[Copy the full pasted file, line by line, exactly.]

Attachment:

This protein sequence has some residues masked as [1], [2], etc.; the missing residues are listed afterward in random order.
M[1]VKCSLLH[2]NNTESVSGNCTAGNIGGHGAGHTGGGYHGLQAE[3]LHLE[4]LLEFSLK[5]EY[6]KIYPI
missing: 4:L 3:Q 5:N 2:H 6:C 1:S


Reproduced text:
This protein sequence has some residues masked as [1], [2], etc.; the missing residues are listed afterward in random order.
M[1]VKCSLLH[2]NNTESVSGNCTAGNIGGHGAGHTGGGYHGLQAE[3]LHLE[4]LLEFSLK[5]EY[6]KIYPI
missing: 4:L 3:Q 5:N 2:H 6:C 1:S